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Education Recovery and Reinvestment Center

Invest in What Works and Innovation Fund: Information for Districts, Nonprofits, and Philanthropies

The program will support efforts to bring to scale educational practices with significant evidence of success in improving student achievement and support the development, implementation, replication, and further evaluation of promising innovative practices. Specifically, the grants are intended as "academic achievement awards" to accomplish the following purposes:

  1. To allow entities to support scale-up and serve as models of best practices
  2. To allow entities to work with the private sector and philanthropies
  3. To identify and document best practices that can be shared and taken to scale

District and school partnerships may include those with philanthropies, the private sector, or a combination.

The program materials are expected to be released in the fall of 2009 in the Federal Register followed by a 30-day public comment period. Currently, grants are expected to be awarded in two phases with the first awards expected in early 2010.

During August, Secretary Duncan and Jim Shelton provided an update on the status of this program.

Applicants can be either LEAs or non-profits including districts and nonprofits, including colleges, turnaround specialists, charter schools, and others. Corporations cannot apply.

The applications will be evaluated on three major aspects

  • Programs that are outcome driven, specifically around the 4 assurances
  • Programs that can be taken to scale: easy to use and cost effective
  • Programs that are sustainable
    • Expecting additional dollars from private and public sources
    • Must show both financial model and a political or support model – sustainability is not just financial

The grants will be broken into three major categories:

  • Pure Innovation Grants– up to $5 million to try interesting ideas. While it is understood that these will not have data to demonstrate effectiveness, the ideas must be rooted in theories that show support for this innovation.
  • Strategic Innovation Grants – up to $30 million
    • These are strong innovative solutions that still need additional research base, and expanded organization capacity
  • What Works Innovation Grants – up to $50 million
    • These are proven, national or locally proven, solutions that can be taken to scale

General Information

Supporting Information

  • Events
  • Materials and Resources
  • Speeches
    • "[S]o much of...the $4.35 billion for states and $650 million invest in what works fund, the innovation fund...is not just investing in R&D, but really putting money into those current practices that have proven an ability to drive student achievement....[There is] this huge amount of entrepreneurial leadership, innovation, creativity in schools and school districts around the country, nonprofits. We have a chance to really invest in and scale up what works....The key for me is to take those things that are islands of excellence, pockets of excellence, and really take them to scale. And with significant resources to invest in those groups that have...the data to prove they have a demonstrated ability to drive student achievement, we can at unprecedented levels take those best practices to scale. So yes, we want to continue to invest in R&D, and yes, we want to continue to increase the role of IES and really give us real-time data on whatÕs working, whatÕs not. But where we know whatÕs working now, I feel a real urgency not to just do more research, but to get those things helping more kids and do that quickly. And we have a chance to do that going forward." Secretary Arne Duncan, at The Brookings Institution, May 11, 2009 Adobe PDF Icon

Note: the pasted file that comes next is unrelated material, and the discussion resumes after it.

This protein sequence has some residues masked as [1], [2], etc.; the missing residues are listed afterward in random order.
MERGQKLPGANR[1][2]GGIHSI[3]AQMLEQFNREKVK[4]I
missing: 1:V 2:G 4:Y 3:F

• The What Works and Innovation Fund, first authorized by the Recovery Act, will support competitive grants to LEAs and partnerships between non-profit organizations and LEAs that have made significant progress in improving student achievement or other areas to scale up their work and serve as models of best practices. The additional $100 million requested for 2010, combined with Recovery Act funds, would support (1) the evaluation of promising new initiatives and approaches to determine if they are suitable for scaling up; (2) expanding the implementation of effective practices across districts and States; (3) supporting the development of 'model districts' that use multiple evidence-based strategies to increase student achievement; and (4) leveraging partnerships with the private sector and the philanthropic community to develop, scale up, document, and disseminate best practices for improving student achievement. U.S. Department of Education Fiscal Year 2010 Budget Overview Adobe PDF Icon
    • "We also plan to work very hard at scaling up success in our education system. Under our 2010 budget, the Department would continue to use the Innovation Fund created by the Recovery Act to identify and replicate successful models and strategies that raise student achievement. We know that there are many school systems and non-profit organizations across the country with demonstrated track records of success in raising student achievement, and our 2010 request would help bring their success to scale." Secretary Arne Duncan Testifies Before the House Budget Committee on the Fiscal Year 2010 Budget Request, March 12, 2009

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